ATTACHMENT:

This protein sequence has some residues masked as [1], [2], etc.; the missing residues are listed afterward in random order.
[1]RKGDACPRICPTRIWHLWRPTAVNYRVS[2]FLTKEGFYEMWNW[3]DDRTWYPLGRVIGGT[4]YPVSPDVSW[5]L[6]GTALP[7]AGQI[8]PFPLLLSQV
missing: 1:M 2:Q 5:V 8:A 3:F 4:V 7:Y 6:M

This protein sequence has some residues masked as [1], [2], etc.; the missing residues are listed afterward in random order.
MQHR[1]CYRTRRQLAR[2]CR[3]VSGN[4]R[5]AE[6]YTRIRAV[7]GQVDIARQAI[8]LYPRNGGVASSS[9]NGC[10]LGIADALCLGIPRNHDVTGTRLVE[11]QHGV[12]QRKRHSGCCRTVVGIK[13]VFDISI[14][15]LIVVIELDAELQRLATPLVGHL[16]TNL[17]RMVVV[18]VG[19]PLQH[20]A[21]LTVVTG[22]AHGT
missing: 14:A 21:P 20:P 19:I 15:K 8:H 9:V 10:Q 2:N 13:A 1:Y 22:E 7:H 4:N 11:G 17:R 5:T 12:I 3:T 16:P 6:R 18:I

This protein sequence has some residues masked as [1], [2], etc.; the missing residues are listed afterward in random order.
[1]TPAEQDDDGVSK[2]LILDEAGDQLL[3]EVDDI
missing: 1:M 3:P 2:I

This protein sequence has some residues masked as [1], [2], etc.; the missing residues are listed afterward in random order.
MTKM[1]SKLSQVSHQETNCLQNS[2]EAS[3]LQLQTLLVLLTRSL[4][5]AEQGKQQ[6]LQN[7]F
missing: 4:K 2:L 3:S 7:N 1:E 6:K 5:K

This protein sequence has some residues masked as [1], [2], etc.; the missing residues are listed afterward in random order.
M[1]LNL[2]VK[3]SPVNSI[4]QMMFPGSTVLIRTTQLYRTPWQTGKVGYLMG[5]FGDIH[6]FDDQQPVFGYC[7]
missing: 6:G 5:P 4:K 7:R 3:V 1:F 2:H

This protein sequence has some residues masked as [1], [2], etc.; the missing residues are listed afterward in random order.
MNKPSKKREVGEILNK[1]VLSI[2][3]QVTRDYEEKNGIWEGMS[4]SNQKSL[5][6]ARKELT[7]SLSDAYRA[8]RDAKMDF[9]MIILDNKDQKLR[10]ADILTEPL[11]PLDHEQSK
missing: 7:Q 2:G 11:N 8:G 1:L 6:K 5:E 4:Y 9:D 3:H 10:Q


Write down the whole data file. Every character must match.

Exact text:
This protein sequence has some residues masked as [1], [2], etc.; the missing residues are listed afterward in random order.
[1]RKGDACPRICPTRIWHLWRPTAVNYRVS[2]FLTKEGFYEMWNW[3]DDRTWYPLGRVIGGT[4]YPVSPDVSW[5]L[6]GTALP[7]AGQI[8]PFPLLLSQV
missing: 1:M 2:Q 5:V 8:A 3:F 4:V 7:Y 6:M

This protein sequence has some residues masked as [1], [2], etc.; the missing residues are listed afterward in random order.
MQHR[1]CYRTRRQLAR[2]CR[3]VSGN[4]R[5]AE[6]YTRIRAV[7]GQVDIARQAI[8]LYPRNGGVASSS[9]NGC[10]LGIADALCLGIPRNHDVTGTRLVE[11]QHGV[12]QRKRHSGCCRTVVGIK[13]VFDISI[14][15]LIVVIELDAELQRLATPLVGHL[16]TNL[17]RMVVV[18]VG[19]PLQH[20]A[21]LTVVTG[22]AHGT
missing: 14:A 21:P 20:P 19:I 15:K 8:H 9:V 10:Q 2:N 13:A 1:Y 22:E 7:H 4:N 11:G 17:R 5:T 12:I 3:T 16:P 6:R 18:I

This protein sequence has some residues masked as [1], [2], etc.; the missing residues are listed afterward in random order.
[1]TPAEQDDDGVSK[2]LILDEAGDQLL[3]EVDDI
missing: 1:M 3:P 2:I

This protein sequence has some residues masked as [1], [2], etc.; the missing residues are listed afterward in random order.
MTKM[1]SKLSQVSHQETNCLQNS[2]EAS[3]LQLQTLLVLLTRSL[4][5]AEQGKQQ[6]LQN[7]F
missing: 4:K 2:L 3:S 7:N 1:E 6:K 5:K

This protein sequence has some residues masked as [1], [2], etc.; the missing residues are listed afterward in random order.
M[1]LNL[2]VK[3]SPVNSI[4]QMMFPGSTVLIRTTQLYRTPWQTGKVGYLMG[5]FGDIH[6]FDDQQPVFGYC[7]
missing: 6:G 5:P 4:K 7:R 3:V 1:F 2:H

This protein sequence has some residues masked as [1], [2], etc.; the missing residues are listed afterward in random order.
MNKPSKKREVGEILNK[1]VLSI[2][3]QVTRDYEEKNGIWEGMS[4]SNQKSL[5][6]ARKELT[7]SLSDAYRA[8]RDAKMDF[9]MIILDNKDQKLR[10]ADILTEPL[11]PLDHEQSK
missing: 7:Q 2:G 11:N 8:G 1:L 6:K 5:E 4:Y 9:D 3:H 10:Q